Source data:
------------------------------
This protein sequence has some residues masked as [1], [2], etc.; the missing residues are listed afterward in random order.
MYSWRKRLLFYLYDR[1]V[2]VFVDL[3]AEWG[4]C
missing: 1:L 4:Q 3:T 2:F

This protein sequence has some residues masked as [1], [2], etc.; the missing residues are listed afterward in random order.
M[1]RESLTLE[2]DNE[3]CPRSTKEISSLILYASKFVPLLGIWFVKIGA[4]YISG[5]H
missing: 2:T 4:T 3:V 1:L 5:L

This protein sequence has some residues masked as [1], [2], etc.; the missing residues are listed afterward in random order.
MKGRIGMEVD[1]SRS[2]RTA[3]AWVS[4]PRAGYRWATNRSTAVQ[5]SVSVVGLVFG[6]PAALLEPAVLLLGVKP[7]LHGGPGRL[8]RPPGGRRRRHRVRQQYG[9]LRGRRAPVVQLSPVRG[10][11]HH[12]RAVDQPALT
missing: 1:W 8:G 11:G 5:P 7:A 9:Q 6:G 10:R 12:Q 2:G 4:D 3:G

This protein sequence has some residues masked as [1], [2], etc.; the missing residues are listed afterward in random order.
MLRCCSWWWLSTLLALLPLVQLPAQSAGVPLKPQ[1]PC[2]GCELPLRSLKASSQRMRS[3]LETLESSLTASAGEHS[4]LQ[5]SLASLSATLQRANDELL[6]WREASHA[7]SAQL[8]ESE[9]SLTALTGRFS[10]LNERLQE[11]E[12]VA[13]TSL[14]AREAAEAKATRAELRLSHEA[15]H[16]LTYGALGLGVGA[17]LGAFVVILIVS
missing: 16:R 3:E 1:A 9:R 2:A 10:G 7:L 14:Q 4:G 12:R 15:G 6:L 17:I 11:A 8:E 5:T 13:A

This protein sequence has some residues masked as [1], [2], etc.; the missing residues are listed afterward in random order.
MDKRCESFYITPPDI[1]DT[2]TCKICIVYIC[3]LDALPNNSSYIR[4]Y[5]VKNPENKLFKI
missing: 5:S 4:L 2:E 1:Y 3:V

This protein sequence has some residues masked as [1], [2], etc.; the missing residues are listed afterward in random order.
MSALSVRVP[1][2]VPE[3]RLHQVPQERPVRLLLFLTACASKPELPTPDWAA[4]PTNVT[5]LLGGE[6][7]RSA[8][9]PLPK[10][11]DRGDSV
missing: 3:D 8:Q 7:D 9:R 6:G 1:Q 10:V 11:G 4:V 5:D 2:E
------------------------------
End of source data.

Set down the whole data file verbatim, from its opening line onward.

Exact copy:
This protein sequence has some residues masked as [1], [2], etc.; the missing residues are listed afterward in random order.
MYSWRKRLLFYLYDR[1]V[2]VFVDL[3]AEWG[4]C
missing: 1:L 4:Q 3:T 2:F

This protein sequence has some residues masked as [1], [2], etc.; the missing residues are listed afterward in random order.
M[1]RESLTLE[2]DNE[3]CPRSTKEISSLILYASKFVPLLGIWFVKIGA[4]YISG[5]H
missing: 2:T 4:T 3:V 1:L 5:L

This protein sequence has some residues masked as [1], [2], etc.; the missing residues are listed afterward in random order.
MKGRIGMEVD[1]SRS[2]RTA[3]AWVS[4]PRAGYRWATNRSTAVQ[5]SVSVVGLVFG[6]PAALLEPAVLLLGVKP[7]LHGGPGRL[8]RPPGGRRRRHRVRQQYG[9]LRGRRAPVVQLSPVRG[10][11]HH[12]RAVDQPALT
missing: 1:W 8:G 11:G 5:P 7:A 9:Q 6:G 10:R 12:Q 2:G 4:D 3:G

This protein sequence has some residues masked as [1], [2], etc.; the missing residues are listed afterward in random order.
MLRCCSWWWLSTLLALLPLVQLPAQSAGVPLKPQ[1]PC[2]GCELPLRSLKASSQRMRS[3]LETLESSLTASAGEHS[4]LQ[5]SLASLSATLQRANDELL[6]WREASHA[7]SAQL[8]ESE[9]SLTALTGRFS[10]LNERLQE[11]E[12]VA[13]TSL[14]AREAAEAKATRAELRLSHEA[15]H[16]LTYGALGLGVGA[17]LGAFVVILIVS
missing: 16:R 3:E 1:A 9:R 2:A 10:G 7:L 14:Q 4:G 12:R 15:G 6:L 17:I 11:A 8:E 5:T 13:A

This protein sequence has some residues masked as [1], [2], etc.; the missing residues are listed afterward in random order.
MDKRCESFYITPPDI[1]DT[2]TCKICIVYIC[3]LDALPNNSSYIR[4]Y[5]VKNPENKLFKI
missing: 5:S 4:L 2:E 1:Y 3:V

This protein sequence has some residues masked as [1], [2], etc.; the missing residues are listed afterward in random order.
MSALSVRVP[1][2]VPE[3]RLHQVPQERPVRLLLFLTACASKPELPTPDWAA[4]PTNVT[5]LLGGE[6][7]RSA[8][9]PLPK[10][11]DRGDSV
missing: 3:D 8:Q 7:D 9:R 6:G 1:Q 10:V 11:G 4:V 5:D 2:E